A KEY component of a continuum-mechanical description of a sand pile (viewed as an assembly of hard particles in frictional contact) is the requirement of stress continuity—the forces acting on a small element of material must balance. But an additional physical postulate is required to close the equations. Standard continuum approaches postulate that the material is everywhere just at the point of slip failure1,2. But these approaches have been unable to explain a startling experimental observation3—that the weight exerted by a conical sand pile on a surface has a minimum, not a maximum, below the apex. Here we propose a new closure, which embodies an intuitive model of arching4,5 within a fully consistent continuum theory. Our assumption is that the principal stress axes have a fixed angle of inclination to the vertical. In two dimensions, this is sufficient to close the equations. In three dimensions, a second closure relation is required, but our results are relatively insensitive to the choice made. Our model, which contains no adjustable parameters, can account for the vertical stress distribution in real sand piles. This supports the idea that stresses propagate within a granular medium according to local rules that depend on its construction history.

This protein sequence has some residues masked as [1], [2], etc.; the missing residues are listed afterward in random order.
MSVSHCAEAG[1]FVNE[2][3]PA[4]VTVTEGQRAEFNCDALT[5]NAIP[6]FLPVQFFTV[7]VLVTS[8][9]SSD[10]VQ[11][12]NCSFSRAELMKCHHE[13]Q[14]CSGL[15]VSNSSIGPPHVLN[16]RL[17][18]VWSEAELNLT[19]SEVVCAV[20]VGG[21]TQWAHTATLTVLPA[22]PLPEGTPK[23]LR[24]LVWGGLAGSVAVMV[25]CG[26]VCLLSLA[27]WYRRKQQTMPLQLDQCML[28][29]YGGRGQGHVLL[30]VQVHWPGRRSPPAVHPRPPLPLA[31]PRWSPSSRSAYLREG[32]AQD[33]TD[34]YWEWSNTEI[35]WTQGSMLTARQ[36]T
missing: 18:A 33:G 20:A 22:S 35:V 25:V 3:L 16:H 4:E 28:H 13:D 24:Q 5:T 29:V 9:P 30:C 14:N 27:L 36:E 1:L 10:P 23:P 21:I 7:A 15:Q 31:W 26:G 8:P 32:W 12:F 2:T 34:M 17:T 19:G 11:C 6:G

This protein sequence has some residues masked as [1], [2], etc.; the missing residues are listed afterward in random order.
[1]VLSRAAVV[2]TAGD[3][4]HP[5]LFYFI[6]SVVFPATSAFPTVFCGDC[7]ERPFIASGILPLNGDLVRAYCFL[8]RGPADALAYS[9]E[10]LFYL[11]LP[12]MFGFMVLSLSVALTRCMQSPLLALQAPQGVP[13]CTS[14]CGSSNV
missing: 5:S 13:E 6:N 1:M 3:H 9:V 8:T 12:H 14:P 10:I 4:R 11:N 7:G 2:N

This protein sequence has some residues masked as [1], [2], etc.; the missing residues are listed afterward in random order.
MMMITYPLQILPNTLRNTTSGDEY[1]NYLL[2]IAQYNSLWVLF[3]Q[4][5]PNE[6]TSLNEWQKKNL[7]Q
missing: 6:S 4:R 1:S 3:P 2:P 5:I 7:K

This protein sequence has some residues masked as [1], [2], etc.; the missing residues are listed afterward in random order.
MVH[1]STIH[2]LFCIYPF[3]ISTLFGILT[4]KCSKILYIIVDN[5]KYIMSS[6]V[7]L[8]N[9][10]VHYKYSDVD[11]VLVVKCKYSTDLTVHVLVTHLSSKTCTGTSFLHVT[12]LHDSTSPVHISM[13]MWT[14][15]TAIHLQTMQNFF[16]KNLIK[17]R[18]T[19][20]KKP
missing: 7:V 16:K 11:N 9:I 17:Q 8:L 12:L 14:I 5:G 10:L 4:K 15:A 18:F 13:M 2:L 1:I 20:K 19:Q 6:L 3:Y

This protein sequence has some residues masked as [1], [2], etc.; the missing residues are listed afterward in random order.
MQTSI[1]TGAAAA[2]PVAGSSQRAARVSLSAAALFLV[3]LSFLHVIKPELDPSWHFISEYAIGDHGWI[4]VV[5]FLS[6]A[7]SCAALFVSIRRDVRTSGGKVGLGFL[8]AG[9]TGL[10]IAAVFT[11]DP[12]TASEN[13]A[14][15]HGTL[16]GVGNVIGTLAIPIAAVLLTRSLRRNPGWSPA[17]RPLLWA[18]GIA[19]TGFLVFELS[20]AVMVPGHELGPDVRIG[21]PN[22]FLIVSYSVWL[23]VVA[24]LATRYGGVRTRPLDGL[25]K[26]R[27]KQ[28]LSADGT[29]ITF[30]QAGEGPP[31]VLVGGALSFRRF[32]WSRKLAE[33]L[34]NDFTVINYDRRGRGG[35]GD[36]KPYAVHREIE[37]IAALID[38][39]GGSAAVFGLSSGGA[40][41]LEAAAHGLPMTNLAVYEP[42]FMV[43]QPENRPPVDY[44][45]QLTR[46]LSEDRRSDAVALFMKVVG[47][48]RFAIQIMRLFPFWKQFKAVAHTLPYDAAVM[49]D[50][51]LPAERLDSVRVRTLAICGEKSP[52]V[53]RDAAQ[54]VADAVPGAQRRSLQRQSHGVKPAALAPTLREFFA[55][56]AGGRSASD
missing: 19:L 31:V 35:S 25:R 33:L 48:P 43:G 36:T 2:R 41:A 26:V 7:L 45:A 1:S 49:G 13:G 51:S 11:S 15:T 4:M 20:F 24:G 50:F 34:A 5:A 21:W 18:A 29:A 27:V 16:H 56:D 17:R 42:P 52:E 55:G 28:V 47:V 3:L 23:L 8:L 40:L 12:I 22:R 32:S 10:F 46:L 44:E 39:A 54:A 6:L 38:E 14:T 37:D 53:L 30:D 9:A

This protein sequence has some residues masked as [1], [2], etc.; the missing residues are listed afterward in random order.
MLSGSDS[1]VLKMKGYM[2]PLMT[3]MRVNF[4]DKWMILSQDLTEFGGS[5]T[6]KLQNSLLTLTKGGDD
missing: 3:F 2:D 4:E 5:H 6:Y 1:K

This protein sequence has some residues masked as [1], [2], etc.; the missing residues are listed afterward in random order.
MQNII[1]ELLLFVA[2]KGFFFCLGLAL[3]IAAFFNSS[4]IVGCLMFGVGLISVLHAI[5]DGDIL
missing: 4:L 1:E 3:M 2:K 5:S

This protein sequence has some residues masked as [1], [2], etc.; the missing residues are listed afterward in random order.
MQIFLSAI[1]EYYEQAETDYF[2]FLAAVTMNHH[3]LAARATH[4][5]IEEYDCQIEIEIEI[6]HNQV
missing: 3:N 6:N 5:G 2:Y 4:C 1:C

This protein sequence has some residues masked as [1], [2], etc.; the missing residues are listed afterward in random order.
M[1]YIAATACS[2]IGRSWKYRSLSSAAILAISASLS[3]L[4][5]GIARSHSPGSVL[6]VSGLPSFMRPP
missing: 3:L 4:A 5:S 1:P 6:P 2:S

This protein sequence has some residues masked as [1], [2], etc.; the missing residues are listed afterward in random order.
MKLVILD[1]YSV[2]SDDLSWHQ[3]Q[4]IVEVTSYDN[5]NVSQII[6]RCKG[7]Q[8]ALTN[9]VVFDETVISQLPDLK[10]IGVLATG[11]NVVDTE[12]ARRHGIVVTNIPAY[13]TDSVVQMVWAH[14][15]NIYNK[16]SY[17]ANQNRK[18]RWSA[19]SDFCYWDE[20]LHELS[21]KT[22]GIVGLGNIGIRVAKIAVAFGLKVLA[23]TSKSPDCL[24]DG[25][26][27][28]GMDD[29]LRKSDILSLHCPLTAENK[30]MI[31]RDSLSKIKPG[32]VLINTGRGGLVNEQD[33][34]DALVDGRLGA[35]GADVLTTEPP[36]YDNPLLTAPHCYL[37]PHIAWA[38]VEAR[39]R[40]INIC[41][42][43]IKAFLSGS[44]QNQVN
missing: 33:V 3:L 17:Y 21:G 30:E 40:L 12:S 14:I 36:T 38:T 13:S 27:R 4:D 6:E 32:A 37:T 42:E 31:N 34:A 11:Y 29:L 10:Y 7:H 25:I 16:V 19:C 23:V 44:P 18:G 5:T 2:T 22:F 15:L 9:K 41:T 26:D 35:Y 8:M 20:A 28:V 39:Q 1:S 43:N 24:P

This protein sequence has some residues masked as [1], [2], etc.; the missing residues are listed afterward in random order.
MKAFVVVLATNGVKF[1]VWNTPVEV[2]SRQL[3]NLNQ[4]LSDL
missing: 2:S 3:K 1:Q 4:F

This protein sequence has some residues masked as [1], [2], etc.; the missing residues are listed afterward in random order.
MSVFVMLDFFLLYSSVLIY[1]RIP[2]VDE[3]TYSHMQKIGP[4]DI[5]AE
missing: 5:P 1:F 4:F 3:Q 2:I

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Wittmer, J., Claudin, P., Cates, M. et al. An explanation for the central stress minimum in sand piles. Nature 382, 336–338 (1996). https://doi.org/10.1038/382336a0
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